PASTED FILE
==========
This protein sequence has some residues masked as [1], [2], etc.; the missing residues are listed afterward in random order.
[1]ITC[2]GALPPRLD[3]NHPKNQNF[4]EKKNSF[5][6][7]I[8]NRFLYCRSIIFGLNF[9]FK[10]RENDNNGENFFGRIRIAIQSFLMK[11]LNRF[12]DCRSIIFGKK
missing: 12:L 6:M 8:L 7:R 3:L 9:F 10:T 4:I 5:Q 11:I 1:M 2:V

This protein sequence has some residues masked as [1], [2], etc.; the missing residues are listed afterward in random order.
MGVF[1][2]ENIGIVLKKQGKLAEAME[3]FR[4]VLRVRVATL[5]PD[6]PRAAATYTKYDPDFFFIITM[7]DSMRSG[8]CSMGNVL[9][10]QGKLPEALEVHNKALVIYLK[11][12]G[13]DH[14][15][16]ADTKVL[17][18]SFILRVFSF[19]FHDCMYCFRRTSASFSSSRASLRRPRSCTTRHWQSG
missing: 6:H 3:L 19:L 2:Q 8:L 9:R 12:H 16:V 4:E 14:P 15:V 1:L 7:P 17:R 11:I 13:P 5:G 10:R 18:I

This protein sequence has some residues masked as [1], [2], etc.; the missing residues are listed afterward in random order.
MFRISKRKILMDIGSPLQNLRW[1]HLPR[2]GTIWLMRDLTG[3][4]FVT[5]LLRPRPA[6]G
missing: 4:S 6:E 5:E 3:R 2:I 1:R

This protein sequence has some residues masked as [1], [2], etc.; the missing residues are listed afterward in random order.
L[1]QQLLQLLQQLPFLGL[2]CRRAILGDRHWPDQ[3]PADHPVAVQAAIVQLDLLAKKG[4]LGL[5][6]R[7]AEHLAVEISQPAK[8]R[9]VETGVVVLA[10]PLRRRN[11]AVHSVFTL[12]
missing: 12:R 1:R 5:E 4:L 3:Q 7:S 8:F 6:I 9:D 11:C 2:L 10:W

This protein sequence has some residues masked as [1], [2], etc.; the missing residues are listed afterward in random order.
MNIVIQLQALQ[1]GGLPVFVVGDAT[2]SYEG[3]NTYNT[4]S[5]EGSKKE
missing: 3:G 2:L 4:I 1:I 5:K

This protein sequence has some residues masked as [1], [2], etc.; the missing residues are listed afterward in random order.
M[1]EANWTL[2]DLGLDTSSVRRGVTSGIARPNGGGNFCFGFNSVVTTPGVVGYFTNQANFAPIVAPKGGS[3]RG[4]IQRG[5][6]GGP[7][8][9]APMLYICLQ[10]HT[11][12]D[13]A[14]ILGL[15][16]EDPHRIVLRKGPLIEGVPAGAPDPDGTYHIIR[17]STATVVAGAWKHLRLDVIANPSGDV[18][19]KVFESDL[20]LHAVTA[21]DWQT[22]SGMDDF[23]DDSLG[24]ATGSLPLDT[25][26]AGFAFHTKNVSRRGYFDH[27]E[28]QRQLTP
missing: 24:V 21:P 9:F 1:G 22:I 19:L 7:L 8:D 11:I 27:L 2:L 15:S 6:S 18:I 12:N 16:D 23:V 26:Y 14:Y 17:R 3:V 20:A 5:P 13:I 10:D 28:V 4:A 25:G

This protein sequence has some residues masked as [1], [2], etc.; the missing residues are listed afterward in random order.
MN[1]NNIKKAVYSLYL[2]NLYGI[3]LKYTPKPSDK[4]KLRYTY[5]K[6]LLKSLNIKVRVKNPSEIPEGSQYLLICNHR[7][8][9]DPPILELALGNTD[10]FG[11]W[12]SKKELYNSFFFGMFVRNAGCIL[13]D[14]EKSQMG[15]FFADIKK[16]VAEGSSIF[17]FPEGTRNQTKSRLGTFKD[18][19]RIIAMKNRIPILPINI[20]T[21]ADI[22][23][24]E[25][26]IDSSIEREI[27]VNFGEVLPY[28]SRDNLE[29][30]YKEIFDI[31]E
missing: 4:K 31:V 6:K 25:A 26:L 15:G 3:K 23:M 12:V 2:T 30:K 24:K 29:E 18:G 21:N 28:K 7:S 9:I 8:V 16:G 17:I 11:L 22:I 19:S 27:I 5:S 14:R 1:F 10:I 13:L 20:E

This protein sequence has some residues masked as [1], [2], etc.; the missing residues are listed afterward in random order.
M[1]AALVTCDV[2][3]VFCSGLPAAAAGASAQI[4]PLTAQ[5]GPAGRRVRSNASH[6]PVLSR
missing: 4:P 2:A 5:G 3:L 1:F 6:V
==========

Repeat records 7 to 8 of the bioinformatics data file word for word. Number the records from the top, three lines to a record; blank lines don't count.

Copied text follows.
This protein sequence has some residues masked as [1], [2], etc.; the missing residues are listed afterward in random order.
MN[1]NNIKKAVYSLYL[2]NLYGI[3]LKYTPKPSDK[4]KLRYTY[5]K[6]LLKSLNIKVRVKNPSEIPEGSQYLLICNHR[7][8][9]DPPILELALGNTD[10]FG[11]W[12]SKKELYNSFFFGMFVRNAGCIL[13]D[14]EKSQMG[15]FFADIKK[16]VAEGSSIF[17]FPEGTRNQTKSRLGTFKD[18][19]RIIAMKNRIPILPINI[20]T[21]ADI[22][23][24]E[25][26]IDSSIEREI[27]VNFGEVLPY[28]SRDNLE[29][30]YKEIFDI[31]E
missing: 4:K 31:V 6:K 25:A 26:L 15:G 3:K 23:M 12:V 2:T 30:K 24:K 29:E 18:G 21:N 28:K 7:S 9:I 8:V 16:G 17:I 11:L 22:I 19:S 27:I 5:S 14:R 1:F 10:I 13:L 20:E

This protein sequence has some residues masked as [1], [2], etc.; the missing residues are listed afterward in random order.
M[1]AALVTCDV[2][3]VFCSGLPAAAAGASAQI[4]PLTAQ[5]GPAGRRVRSNASH[6]PVLSR
missing: 4:P 2:A 5:G 3:L 1:F 6:V